Wednesday, September 16, 2009

25th Sunday in Ordinary Time - September 20, 2009

Lectionary #134

Wisdom 2: 12, 17-20
James 3: 16—4: 3
Mark 9: 30-37

“If anyone wishes to be first, he shall be the last of all and the servant of all.”

“Numero Uno,” “Top Dog,” “King of the Hill.” It almost seems to be in our DNA, this desire to be ahead of the crowd, to be the Boss. We see it in other mammals. The “Alpha male and female” in a wolf pack. The stallions that fight each other to control the herd. The bull elephant seal, protecting his harem from all challengers. And in humans, we see this competitive streak, whether in sports, in the office, in business or politics, we all want to be recognized as the greatest.

This applies even to the disciples of Jesus Christ. They are small group, minuscule compared to the forces of the Roman Empire, or the priestly class of the Temple in the Jerusalem, yet they are arguing about which one of them is the greatest of this small group. One can picture Jesus holding his head and shaking it as he listens to this. He then sets the Apostles straight, and turns their world upside down. Contradicting everything they have experienced and learned in their society, they hear that to be the greatest, means to be the least, to be the leader means to be the servant.

This is an alien concept even in our own time. In the world of business, to be the greatest means to have the biggest office, the fanciest limo, the largest mansion, and the biggest bonus. Celebrities expect the best seating in restaurants, all their needs and desires to be taken care of. Even some leaders among the clergy expect to be treated like princes.

Jesus preached that we all are called to be servants to each other. Anyone who is called to be leaders in their fields of endeavor, need to remember that all the talents and strengths we have are gifts from God. And these gifts are meant to be used for the good of all.

Wednesday, September 9, 2009

24th Sunday in Ordinary Time - September 13, 2009

Lectionary #131

Isaiah 50: 4c-9a
James 2: 14-18
Mark 8: 27-35

When a charismatic leader is trying to entice people to join his or her movement, there are promises of rewards, glory, and the gratifications of desires. In Mark’s Gospel, Jesus has been acclaimed as the Messiah by Peter, but then he begins to describe the suffering he must undergo. Peter is shocked by this, and tries to let Jesus know that this is not the way to recruit and keep followers. Jesus then lets his followers know what it means to be his disciple. It means self-sacrifice for the sake of the Kingdom, even to the point of losing one’s life.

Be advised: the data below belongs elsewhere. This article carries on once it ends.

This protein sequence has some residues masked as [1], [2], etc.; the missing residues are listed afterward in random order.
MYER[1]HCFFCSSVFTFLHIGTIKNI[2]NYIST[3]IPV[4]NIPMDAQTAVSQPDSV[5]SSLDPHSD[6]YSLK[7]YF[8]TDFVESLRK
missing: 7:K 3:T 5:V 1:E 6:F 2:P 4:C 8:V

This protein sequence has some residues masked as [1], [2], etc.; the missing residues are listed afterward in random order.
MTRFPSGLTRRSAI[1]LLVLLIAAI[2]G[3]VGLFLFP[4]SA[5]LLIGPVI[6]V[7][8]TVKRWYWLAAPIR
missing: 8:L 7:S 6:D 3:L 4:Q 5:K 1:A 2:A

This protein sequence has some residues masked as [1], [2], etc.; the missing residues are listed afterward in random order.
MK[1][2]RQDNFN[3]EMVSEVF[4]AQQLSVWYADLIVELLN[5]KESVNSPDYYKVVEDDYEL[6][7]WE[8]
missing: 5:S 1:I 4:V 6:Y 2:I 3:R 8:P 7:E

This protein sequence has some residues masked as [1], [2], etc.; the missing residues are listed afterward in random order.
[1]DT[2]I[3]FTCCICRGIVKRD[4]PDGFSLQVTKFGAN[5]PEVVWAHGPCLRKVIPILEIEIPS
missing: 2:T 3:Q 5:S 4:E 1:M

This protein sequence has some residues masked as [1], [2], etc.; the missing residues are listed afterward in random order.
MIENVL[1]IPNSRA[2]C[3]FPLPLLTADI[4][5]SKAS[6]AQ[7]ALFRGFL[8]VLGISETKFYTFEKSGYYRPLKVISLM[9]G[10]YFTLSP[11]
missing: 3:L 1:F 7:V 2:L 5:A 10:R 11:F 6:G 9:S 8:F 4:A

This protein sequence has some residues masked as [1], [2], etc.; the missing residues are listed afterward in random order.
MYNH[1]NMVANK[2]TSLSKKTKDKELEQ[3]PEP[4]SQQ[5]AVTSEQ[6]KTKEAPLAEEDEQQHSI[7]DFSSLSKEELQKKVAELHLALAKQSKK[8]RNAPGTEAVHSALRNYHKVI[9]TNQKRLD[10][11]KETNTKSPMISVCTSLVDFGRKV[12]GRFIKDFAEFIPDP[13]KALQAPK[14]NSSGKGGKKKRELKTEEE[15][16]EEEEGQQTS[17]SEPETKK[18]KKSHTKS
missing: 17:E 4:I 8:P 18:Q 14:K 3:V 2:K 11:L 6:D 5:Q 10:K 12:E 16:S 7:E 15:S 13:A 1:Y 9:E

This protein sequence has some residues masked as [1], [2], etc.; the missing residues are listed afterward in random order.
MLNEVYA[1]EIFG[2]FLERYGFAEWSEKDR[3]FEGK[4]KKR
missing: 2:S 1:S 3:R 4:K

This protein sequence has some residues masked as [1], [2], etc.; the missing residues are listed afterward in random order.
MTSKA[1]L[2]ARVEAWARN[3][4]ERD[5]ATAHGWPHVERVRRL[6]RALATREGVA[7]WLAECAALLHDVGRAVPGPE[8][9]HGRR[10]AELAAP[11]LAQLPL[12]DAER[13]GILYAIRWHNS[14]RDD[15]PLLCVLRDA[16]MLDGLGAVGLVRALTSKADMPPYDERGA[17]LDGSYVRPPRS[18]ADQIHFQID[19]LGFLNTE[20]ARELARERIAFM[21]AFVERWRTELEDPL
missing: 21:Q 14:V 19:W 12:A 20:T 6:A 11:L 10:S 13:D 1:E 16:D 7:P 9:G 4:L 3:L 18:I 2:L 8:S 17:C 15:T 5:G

This is the challenge that Jesus lays before us, this is the question he asks, do we wish to be his disciple and follow him? To follow him means giving up our self-centeredness and loving God with our whole heart and mind, and loving others unreservedly. It means sharing all that we are, our talents, our gifts, and our wealth, with those who are in need. And it means bearing with our own weaknesses, pains, personal crises and troubles, and living the Gospel of Jesus Christ.

Many people in our society today would not find this an attractive calling. They would be happy to accept the title “Christian,” and declare that they are a follower of Jesus, but continue to maintain their comfortable lives. We have seen though that many people can see through this rouse, and are turned off by the hypocrisy. Faith that is not lived is worthless, lifeless. We need to trust that God’s grace will give us the courage to really begin the gospel journey, give us the strength to pick up our individual cross’s and follow Jesus. The journey may be hard, with sacrifice called for along the way. But if we remain faithful to Jesus and his call, the journey will lead us to new life.

Tuesday, August 18, 2009

21st Sunday in Ordinary Time - August 23, 2009

Lectionary #122

Joshua 24: 1-2a, 15-17, 18b
Ephesians 5: 21-32
John 6: 60-69

We see in the first reading and the Gospel reading, people being asked to make a choice; to step over the line; to cross the Rubicon; to fish or cut bait…you get the idea. What we have are groups of people being asked to make a life changing decision.

In the Book of Joshua, we see God giving the people of Israel an opportunity to get out of the covenant they first entered into with God at Mount Sinai. God, who freed the Israelites from the Egyptians; who guided and sustained them through the desert; who protected them from their enemies; is giving them a do over. God does not want to coerce a commitment from Israel; he wants them to accept his way freely. They can be like other people in the land of Canaan, trying to control their lives through worshipping little idols. Or, they can be transformed into God’s unique people, with all the glory and challenges that transformation will bring. The people chose to “serve the Lord, for he is our God.”

In today’s Gospel, we are at the end of the Bread of Life discourse, Jesus has announced that he is the bread of life, that his flesh and his blood is true food and true drink. Anyone who feed on him will receive life eternal. His disciples, his followers hear this and do not know what to make of it. Some must have thought that Jesus was a crazy person. Others heard this teaching, and could not understand its meaning. Others must have heard the words, and understood them, but were afraid to accept them. For to accept the meaning of his words, is to be open to a radical transformation. The disciples could not make that choice, so they left Jesus, all but the Twelve. Peter, speaking for them all, has made the decision to continue to follow Jesus, because he has “the words of eternal life.” In making that choice, the lives of the Apostles are forever changed.

Every Sunday, we hear the Word of Lord, the Gospel of Jesus Christ, and receive the Body and Blood of Christ. But are we letting ourselves be transformed, are we saying yes to Christ by entering into his life and letting him enter into us. Every day, we make that decision anew to serve the Lord by serving others, to love the Lord by loving others, by being people of hope.